The Power of Perspectives

The Canadian Bar Association

Kim Covert

CBSA pilot project not the answer to border backups

August 21 2017 21 August 2017

Once around the flagpole, then home?

Not so fast.

Flagpoling is a term used by foreign nationals who exit the country only to immediately re-enter in order to satisfy the requirements of a work visa or to confirm landing. Because of slow processing times and inefficient processes online and at immigration offices in Canada, it is more efficient for many people to go to a point of entry and do the quick turnaround than to deal with an inland immigration centre.

At some busy ports of entry in southern Ontario, the government is trying to reduce wait times during the peak weekend period.

A pilot project introduced by Canada Border Services Agency in June is not, however, the appropriate response, says the CBA’s Immigration Law Section.

Under the pilot project, foreign nationals who appear at border crossings for confirmation of permanent resident, work permit and study permit applications are only being processed during non-peak times on Tuesday, Wednesday and Thursday. Anyone who shows up from Friday to Monday is allowed to proceed into Canada under their current immigration status. They then have to apply online, by mail or in person at an inland Immigration, Refugees and Citizenship Canada office, or return to a border point during the week.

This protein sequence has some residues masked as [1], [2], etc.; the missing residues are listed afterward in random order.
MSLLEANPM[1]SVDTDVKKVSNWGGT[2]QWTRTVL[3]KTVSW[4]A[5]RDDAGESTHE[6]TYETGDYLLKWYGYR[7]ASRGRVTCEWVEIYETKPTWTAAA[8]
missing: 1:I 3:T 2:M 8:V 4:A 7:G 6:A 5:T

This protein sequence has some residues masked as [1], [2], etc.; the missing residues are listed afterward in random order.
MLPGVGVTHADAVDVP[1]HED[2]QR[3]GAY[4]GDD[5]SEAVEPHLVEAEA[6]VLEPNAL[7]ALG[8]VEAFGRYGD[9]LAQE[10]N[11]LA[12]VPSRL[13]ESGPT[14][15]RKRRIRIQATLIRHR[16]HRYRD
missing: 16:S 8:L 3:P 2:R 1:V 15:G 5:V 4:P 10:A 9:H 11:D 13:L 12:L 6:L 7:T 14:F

“This refusal to process a request at the port of entry is not just a negative client experience,” the Section says in its letter to Public Safety Minister Ralph Goodale and Immigration Minister Ahmed Hussen, “it is a matter of public interest that is unauthorized under the Immigration and Refugee Protection Act, which can have a significant detrimental impact on an applicant.”

Furthermore, channelling foreign nationals to non-peak times is not having the desired effect, the Section says, noting it has heard reports of people showing up at the designated time and not being processed, and of officers outside the Southern Ontario region refusing to process applications.

“When an officer decides to defer an examination at a POE to a weekday using IRPA section 23, the foreign national is readmitted to Canada with no status until the examination can be resumed,” the letter says. “This can have significant and immediate consequences on an applicant’s ability to work or study in Canada, and on their health insurance coverage. Applicants often flagpole on weekends for legitimate reasons, such as to avoid taking time off work or taking their children out of school.”

The Section asks that the pilot project be halted immediately, but also proposes a number of alternatives to achieve the desired result, including guaranteeing landing interviews within a week of permanent visas being issued; allowing foreign nationals to leave and re-enter Canada without jeopardizing their implied status; and opening inland offices to deal with in-person applications on an urgent basis.

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